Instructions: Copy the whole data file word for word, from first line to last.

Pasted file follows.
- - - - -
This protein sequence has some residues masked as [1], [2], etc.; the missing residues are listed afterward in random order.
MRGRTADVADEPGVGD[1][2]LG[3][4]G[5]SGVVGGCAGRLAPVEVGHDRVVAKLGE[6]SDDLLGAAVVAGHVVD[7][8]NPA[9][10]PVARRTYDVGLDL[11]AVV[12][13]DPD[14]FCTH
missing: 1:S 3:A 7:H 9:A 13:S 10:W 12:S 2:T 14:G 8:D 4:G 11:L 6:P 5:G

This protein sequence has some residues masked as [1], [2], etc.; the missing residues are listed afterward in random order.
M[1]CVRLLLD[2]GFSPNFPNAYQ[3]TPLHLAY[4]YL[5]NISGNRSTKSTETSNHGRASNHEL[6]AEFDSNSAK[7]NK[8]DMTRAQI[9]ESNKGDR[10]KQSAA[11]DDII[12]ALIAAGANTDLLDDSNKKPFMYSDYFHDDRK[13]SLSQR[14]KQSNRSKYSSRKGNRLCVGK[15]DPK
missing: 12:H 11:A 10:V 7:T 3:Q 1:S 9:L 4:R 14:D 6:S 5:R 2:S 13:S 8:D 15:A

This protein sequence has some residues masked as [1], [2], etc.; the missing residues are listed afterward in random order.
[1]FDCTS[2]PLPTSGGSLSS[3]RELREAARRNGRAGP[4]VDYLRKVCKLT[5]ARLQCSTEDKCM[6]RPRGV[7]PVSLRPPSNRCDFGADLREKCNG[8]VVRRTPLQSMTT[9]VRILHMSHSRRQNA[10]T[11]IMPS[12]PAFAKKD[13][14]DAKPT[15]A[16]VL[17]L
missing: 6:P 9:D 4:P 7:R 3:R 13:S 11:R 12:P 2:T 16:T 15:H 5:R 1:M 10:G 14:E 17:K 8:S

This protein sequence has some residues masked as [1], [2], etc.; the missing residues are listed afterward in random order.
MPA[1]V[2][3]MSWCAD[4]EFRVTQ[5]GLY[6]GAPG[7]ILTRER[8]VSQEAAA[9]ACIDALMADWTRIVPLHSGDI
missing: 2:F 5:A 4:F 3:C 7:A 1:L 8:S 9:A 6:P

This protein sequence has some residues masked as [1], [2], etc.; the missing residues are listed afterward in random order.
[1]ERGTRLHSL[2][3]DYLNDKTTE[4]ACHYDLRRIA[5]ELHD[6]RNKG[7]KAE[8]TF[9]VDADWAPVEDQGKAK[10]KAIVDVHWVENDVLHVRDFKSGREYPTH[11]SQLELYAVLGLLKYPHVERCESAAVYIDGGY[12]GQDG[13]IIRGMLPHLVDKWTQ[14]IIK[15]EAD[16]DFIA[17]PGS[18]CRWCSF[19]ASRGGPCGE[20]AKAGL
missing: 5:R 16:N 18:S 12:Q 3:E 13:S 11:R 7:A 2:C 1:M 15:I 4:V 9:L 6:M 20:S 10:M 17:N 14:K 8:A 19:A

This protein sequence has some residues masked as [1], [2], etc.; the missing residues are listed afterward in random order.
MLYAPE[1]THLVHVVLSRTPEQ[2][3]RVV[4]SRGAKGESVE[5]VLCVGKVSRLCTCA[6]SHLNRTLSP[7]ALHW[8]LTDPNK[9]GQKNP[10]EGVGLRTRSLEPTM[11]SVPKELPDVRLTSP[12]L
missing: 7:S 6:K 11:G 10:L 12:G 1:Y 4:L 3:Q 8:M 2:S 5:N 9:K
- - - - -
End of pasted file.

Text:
This protein sequence has some residues masked as [1], [2], etc.; the missing residues are listed afterward in random order.
MRGRTADVADEPGVGD[1][2]LG[3][4]G[5]SGVVGGCAGRLAPVEVGHDRVVAKLGE[6]SDDLLGAAVVAGHVVD[7][8]NPA[9][10]PVARRTYDVGLDL[11]AVV[12][13]DPD[14]FCTH
missing: 1:S 3:A 7:H 9:A 13:S 10:W 12:S 2:T 14:G 8:D 4:G 11:L 6:P 5:G

This protein sequence has some residues masked as [1], [2], etc.; the missing residues are listed afterward in random order.
M[1]CVRLLLD[2]GFSPNFPNAYQ[3]TPLHLAY[4]YL[5]NISGNRSTKSTETSNHGRASNHEL[6]AEFDSNSAK[7]NK[8]DMTRAQI[9]ESNKGDR[10]KQSAA[11]DDII[12]ALIAAGANTDLLDDSNKKPFMYSDYFHDDRK[13]SLSQR[14]KQSNRSKYSSRKGNRLCVGK[15]DPK
missing: 12:H 11:A 10:V 7:T 3:Q 1:S 9:L 4:R 14:D 6:S 5:R 2:S 13:S 8:D 15:A

This protein sequence has some residues masked as [1], [2], etc.; the missing residues are listed afterward in random order.
[1]FDCTS[2]PLPTSGGSLSS[3]RELREAARRNGRAGP[4]VDYLRKVCKLT[5]ARLQCSTEDKCM[6]RPRGV[7]PVSLRPPSNRCDFGADLREKCNG[8]VVRRTPLQSMTT[9]VRILHMSHSRRQNA[10]T[11]IMPS[12]PAFAKKD[13][14]DAKPT[15]A[16]VL[17]L
missing: 6:P 9:D 4:P 7:R 3:R 13:S 11:R 12:P 2:T 16:T 15:H 5:R 1:M 10:G 14:E 17:K 8:S

This protein sequence has some residues masked as [1], [2], etc.; the missing residues are listed afterward in random order.
MPA[1]V[2][3]MSWCAD[4]EFRVTQ[5]GLY[6]GAPG[7]ILTRER[8]VSQEAAA[9]ACIDALMADWTRIVPLHSGDI
missing: 2:F 5:A 4:F 3:C 7:A 1:L 8:S 9:A 6:P

This protein sequence has some residues masked as [1], [2], etc.; the missing residues are listed afterward in random order.
[1]ERGTRLHSL[2][3]DYLNDKTTE[4]ACHYDLRRIA[5]ELHD[6]RNKG[7]KAE[8]TF[9]VDADWAPVEDQGKAK[10]KAIVDVHWVENDVLHVRDFKSGREYPTH[11]SQLELYAVLGLLKYPHVERCESAAVYIDGGY[12]GQDG[13]IIRGMLPHLVDKWTQ[14]IIK[15]EAD[16]DFIA[17]PGS[18]CRWCSF[19]ASRGGPCGE[20]AKAGL
missing: 5:R 16:N 18:S 12:Q 3:E 13:S 11:R 7:A 2:C 1:M 15:I 4:V 9:L 6:M 20:S 10:M 17:N 14:K 8:A 19:A

This protein sequence has some residues masked as [1], [2], etc.; the missing residues are listed afterward in random order.
MLYAPE[1]THLVHVVLSRTPEQ[2][3]RVV[4]SRGAKGESVE[5]VLCVGKVSRLCTCA[6]SHLNRTLSP[7]ALHW[8]LTDPNK[9]GQKNP[10]EGVGLRTRSLEPTM[11]SVPKELPDVRLTSP[12]L
missing: 7:S 6:K 11:G 10:L 12:G 1:Y 4:L 3:Q 8:M 2:S 5:N 9:K